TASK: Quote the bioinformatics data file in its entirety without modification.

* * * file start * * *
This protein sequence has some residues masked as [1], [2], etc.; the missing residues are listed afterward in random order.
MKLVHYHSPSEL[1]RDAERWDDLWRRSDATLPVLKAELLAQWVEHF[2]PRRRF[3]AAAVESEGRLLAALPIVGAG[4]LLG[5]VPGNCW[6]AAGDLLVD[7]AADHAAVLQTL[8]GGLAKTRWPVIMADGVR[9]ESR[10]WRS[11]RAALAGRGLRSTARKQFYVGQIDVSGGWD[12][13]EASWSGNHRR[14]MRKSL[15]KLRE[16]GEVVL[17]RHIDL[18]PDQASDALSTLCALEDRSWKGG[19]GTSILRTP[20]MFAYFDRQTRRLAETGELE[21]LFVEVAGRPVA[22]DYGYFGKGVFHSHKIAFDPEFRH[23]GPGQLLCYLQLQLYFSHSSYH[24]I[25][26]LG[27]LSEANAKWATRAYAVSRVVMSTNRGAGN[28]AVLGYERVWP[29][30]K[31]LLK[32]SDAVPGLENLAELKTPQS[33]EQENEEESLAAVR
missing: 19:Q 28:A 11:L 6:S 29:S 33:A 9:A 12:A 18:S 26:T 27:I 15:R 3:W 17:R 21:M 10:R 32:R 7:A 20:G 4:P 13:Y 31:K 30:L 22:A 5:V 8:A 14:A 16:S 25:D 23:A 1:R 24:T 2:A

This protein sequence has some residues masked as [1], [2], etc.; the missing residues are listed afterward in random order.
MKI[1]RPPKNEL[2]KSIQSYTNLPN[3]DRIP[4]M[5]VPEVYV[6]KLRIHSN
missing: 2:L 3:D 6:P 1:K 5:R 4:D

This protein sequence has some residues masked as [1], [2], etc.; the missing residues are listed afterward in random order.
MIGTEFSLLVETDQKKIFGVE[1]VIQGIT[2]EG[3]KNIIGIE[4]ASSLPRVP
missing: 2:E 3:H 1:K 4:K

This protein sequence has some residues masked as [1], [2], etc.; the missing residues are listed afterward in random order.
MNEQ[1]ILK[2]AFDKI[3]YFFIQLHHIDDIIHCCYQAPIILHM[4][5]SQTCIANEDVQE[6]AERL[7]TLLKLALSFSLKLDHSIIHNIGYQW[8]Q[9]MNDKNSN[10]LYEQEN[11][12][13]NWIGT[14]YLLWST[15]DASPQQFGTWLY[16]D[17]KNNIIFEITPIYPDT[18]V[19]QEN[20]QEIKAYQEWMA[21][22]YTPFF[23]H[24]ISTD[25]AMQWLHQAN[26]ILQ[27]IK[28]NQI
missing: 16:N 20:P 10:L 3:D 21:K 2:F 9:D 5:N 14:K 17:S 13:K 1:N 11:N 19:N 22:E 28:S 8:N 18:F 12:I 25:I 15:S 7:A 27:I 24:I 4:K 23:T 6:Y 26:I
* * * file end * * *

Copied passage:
This protein sequence has some residues masked as [1], [2], etc.; the missing residues are listed afterward in random order.
MKLVHYHSPSEL[1]RDAERWDDLWRRSDATLPVLKAELLAQWVEHF[2]PRRRF[3]AAAVESEGRLLAALPIVGAG[4]LLG[5]VPGNCW[6]AAGDLLVD[7]AADHAAVLQTL[8]GGLAKTRWPVIMADGVR[9]ESR[10]WRS[11]RAALAGRGLRSTARKQFYVGQIDVSGGWD[12][13]EASWSGNHRR[14]MRKSL[15]KLRE[16]GEVVL[17]RHIDL[18]PDQASDALSTLCALEDRSWKGG[19]GTSILRTP[20]MFAYFDRQTRRLAETGELE[21]LFVEVAGRPVA[22]DYGYFGKGVFHSHKIAFDPEFRH[23]GPGQLLCYLQLQLYFSHSSYH[24]I[25][26]LG[27]LSEANAKWATRAYAVSRVVMSTNRGAGN[28]AVLGYERVWP[29][30]K[31]LLK[32]SDAVPGLENLAELKTPQS[33]EQENEEESLAAVR
missing: 19:Q 28:A 11:L 6:S 29:S 33:A 9:A 12:A 18:S 26:T 27:I 15:R 3:W 17:R 21:M 10:R 32:R 7:A 20:G 4:P 13:Y 31:K 30:L 22:A 5:V 8:A 14:A 16:S 25:D 23:A 1:R 24:T 2:A

This protein sequence has some residues masked as [1], [2], etc.; the missing residues are listed afterward in random order.
MKI[1]RPPKNEL[2]KSIQSYTNLPN[3]DRIP[4]M[5]VPEVYV[6]KLRIHSN
missing: 2:L 3:D 6:P 1:K 5:R 4:D

This protein sequence has some residues masked as [1], [2], etc.; the missing residues are listed afterward in random order.
MIGTEFSLLVETDQKKIFGVE[1]VIQGIT[2]EG[3]KNIIGIE[4]ASSLPRVP
missing: 2:E 3:H 1:K 4:K

This protein sequence has some residues masked as [1], [2], etc.; the missing residues are listed afterward in random order.
MNEQ[1]ILK[2]AFDKI[3]YFFIQLHHIDDIIHCCYQAPIILHM[4][5]SQTCIANEDVQE[6]AERL[7]TLLKLALSFSLKLDHSIIHNIGYQW[8]Q[9]MNDKNSN[10]LYEQEN[11][12][13]NWIGT[14]YLLWST[15]DASPQQFGTWLY[16]D[17]KNNIIFEITPIYPDT[18]V[19]QEN[20]QEIKAYQEWMA[21][22]YTPFF[23]H[24]ISTD[25]AMQWLHQAN[26]ILQ[27]IK[28]NQI
missing: 16:N 20:P 10:L 3:D 21:K 2:F 9:D 5:N 14:K 17:S 13:K 1:N 11:N 19:N 22:E 28:S 8:N 18:F 12:I 25:I 15:S 7:A 27:I 24:I 4:K 23:T 6:Y 26:I